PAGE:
Carl Monday Investigation: Pit Bulls in Cleveland

Kennel tour
Published: Nov. 2, 2015 at 8:50 PM EST|Updated: Nov. 5, 2015 at 12:42 PM EST
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Tequilla William's daughter draws photo in school of attack. (Source: WOIO)
Tequilla William's daughter draws photo in school of attack. (Source: WOIO)

CLEVELAND, OH (WOIO) - Four out of every ten dogs at the Cleveland City Kennel have pit bull in their bloodline.

That can add up to thousands of dogs in one year.

For most of them, finding a new home won't be a problem.

"Most of the dogs we adopt out are pit bull or pit bull type dogs," says Cleveland's Chief Animal Control Officer Ed Jamison.

On the street, it's no secret that many pit bulls are abandoned by drug dealers, criminals, and those who had the dogs for protection. But some who live and work in the city say they are the ones who need protecting.

USPS mail carrier Martel Norris was on his regular Glenville route in Cleveland when a pit bull charged at him.

"I was on my next delivery just crossing over someone's driveway. Soon as the dog seen me, it went charging instantly. I reached for my pepper spray, couldn't get it out in time, cause two seconds he was at my leg," Norris recalled.

The pit bull latched onto Norris's leg, putting him out of  commission for more than two weeks while undergoing therapy and treatment for blood clots in his leg.

Norris was one of the lucky ones. He said he had seen the dog before, leashed to an abandoned home. Somehow it got loose on the day of the attack.

Cleveland19's investigative producer asked Norris if he felt that pit bulls are increasing in neighborhoods.

"Absolutely. I've seen people coming up with pit bull puppies, they are breeding more puppy pit bulls. I know that's one of their favorites. They love pit bulls," Norris said.

As the pit bull population grows in Cleveland, so do reports of pit bull attacks.

Carl Monday's investigative team reviewed police reports for all animal attack calls since the beginning of 2014.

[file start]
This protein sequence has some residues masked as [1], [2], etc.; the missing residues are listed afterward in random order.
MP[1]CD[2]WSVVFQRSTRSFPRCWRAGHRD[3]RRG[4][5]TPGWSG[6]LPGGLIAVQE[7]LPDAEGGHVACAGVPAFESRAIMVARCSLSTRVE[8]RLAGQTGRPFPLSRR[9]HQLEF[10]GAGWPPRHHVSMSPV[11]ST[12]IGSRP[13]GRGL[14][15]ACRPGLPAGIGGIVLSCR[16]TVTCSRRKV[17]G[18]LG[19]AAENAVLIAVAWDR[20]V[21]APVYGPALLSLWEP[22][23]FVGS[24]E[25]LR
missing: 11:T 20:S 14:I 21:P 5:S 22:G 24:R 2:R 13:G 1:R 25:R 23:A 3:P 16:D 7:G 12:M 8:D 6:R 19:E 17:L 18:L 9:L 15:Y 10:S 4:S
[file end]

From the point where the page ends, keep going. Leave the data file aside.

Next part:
The city has reported approximately 500 dog bites that can be attributed to a specific breed. About 40 percent involved pit bulls.

Still, the city's Chief Animal Control Officer, Ed Jamison, insists that pit bulls pose no particular danger to the public.

"I do not believe that the City of Cleveland has a pit bull problem," Jamison said.

Only four area communities have specific pit bull laws. Cleveland is not one of them, having done away with breed specific laws in 2011.


Neither is Shaker Heights. But that could soon change.

"We just can't allow that kind of danger to exist in the city without doing something about it," said Shaker Heights Law Director William Gruber. He is considering a new law that would tighten restrictions on current pit bull owners, and ban any future pit bull ownership in Shaker Heights.

"By the time we find a dog is vicious, that means it already killed a domestic animal, cat or dog, or has severely injured a human," Gruber said.

Or in the case of 71-year-old Annie Williams, even worse.

Last summer, Williams was picking up her grandchildren at a relative's home in Shaker Heights, when the family's pit bull mauled her, killing her.

There was no warning.

The grandchildren, 8 and 7 years old, saw it all.

Their mother, Tequila Williams, described what happened when the 8-year-old called and broke the news on the phone.

"She said 'grandma...grandma's dead.' The dog bit her in the neck and they couldn't stop the bleeding," Williams said.

Williams' violent death convinced Shaker Heights to take action.


There are a number of organizations that support pit bulls in northeast Ohio, including Secondhand Mutts, Muttley Crue Rescue, and Badges for Bullies, just to name a few.

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